“Right now there is only a small minority of kids who care,” he said. “But we are graduating in June, and we are going to colleges and the military .... We need to learn about it so we can understand it.”
That is why at Mount Airy Middle School seventh-grade teacher Stephanie Wolf works hard to make sure she can convey the meaning and importance of 9/11.
Often she has to explain basic facts about the attacks and answer questions like “Who is Osama bin Laden?”
And she is not surprised. After all, her 12- to 13-year-old students were barely toddlers at the time. “The kids just don’t remember,” said Wolf, who was a senior at Central Michigan University at the time of the attacks.
So every year Wolf uses the anniversary as an opportunity to teach about the event. Teaming up with another teacher, she tackles the event like it is entirely new for students.
She goes over the timeline of the events. She explains in detail what happened in Pennsylvania, New York and Washington, D.C. She shows pictures and gives her students plenty of opportunities to ask questions.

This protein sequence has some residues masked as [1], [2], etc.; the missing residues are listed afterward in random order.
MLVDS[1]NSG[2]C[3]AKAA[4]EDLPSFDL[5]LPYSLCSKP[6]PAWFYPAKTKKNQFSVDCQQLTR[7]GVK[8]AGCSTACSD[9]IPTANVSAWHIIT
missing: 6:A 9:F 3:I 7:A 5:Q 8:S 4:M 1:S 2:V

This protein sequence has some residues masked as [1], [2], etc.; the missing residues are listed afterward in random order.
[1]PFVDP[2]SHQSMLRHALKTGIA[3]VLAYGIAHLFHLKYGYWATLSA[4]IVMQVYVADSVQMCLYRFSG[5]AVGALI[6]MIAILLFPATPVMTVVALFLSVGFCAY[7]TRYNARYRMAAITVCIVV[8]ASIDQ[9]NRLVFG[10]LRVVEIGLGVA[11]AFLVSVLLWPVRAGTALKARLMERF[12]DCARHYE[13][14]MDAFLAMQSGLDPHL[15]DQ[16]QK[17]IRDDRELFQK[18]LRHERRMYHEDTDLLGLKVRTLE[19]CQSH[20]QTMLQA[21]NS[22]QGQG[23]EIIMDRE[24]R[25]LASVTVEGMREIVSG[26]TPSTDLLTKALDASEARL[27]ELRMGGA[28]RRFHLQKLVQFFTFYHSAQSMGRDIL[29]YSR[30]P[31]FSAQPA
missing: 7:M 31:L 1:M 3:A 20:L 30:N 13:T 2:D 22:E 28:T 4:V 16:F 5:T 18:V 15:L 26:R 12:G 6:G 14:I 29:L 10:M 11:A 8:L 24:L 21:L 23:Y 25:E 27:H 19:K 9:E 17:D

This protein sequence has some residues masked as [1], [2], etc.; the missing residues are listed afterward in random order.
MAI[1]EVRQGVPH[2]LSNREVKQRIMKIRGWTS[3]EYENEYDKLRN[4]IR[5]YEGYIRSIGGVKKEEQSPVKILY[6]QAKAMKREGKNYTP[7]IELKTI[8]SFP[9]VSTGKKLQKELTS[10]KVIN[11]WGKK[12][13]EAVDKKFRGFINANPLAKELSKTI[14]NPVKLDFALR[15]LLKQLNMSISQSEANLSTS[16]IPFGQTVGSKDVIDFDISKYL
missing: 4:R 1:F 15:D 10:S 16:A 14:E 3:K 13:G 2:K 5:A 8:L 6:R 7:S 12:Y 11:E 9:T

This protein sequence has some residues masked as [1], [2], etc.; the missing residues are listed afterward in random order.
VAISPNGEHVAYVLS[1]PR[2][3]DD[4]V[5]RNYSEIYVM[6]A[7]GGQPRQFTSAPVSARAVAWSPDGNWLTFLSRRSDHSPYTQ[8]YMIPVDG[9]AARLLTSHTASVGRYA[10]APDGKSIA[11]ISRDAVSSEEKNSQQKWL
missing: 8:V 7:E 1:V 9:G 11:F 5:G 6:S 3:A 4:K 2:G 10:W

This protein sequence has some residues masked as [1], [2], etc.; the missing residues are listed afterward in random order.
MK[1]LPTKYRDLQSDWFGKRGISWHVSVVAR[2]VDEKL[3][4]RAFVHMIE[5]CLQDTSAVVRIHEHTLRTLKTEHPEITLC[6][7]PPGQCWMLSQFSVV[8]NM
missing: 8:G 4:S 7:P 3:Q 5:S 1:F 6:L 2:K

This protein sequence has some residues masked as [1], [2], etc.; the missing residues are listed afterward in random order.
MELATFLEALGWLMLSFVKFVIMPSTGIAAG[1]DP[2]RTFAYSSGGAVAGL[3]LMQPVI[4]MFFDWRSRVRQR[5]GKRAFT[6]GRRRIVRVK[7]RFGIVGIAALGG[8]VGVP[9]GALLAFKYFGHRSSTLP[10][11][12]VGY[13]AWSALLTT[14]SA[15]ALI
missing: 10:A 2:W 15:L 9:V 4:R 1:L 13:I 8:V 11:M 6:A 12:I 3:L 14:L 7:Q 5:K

“The class goes very fast,” said Wolf, who’s been teaching the class in this format for four years. And she has found that this way she can get the students engaged without letting the tragedy of the lost lives upset them.
“I’ve never had a child that needed to leave the room,” she said.
Now that time has passed, teachers like Wolf have access to some material that help them teach the events in a balanced and age-appropriate manner. Wolf uses Brain Pop — an animated computer program that has a special lesson dedicated to Sept. 11.
The lesson shows some of the iconic images of the twin towers and helps teachers ensure that students get the facts straight, especially when it comes to explaining the terminology that is normally used in connection to the event.
For example, the program defines “terrorism” and helps teachers clarify that the Islamic terrorists responsible for the attacks do not represent all Muslims, Wolf said.
“We always stress that this was a very small group of people who did this bad thing,” she said.
Addressing Sept. 11 in elementary school is even trickier, said Karen McGaha, the Frederick County social studies curriculum specialist for elementary education.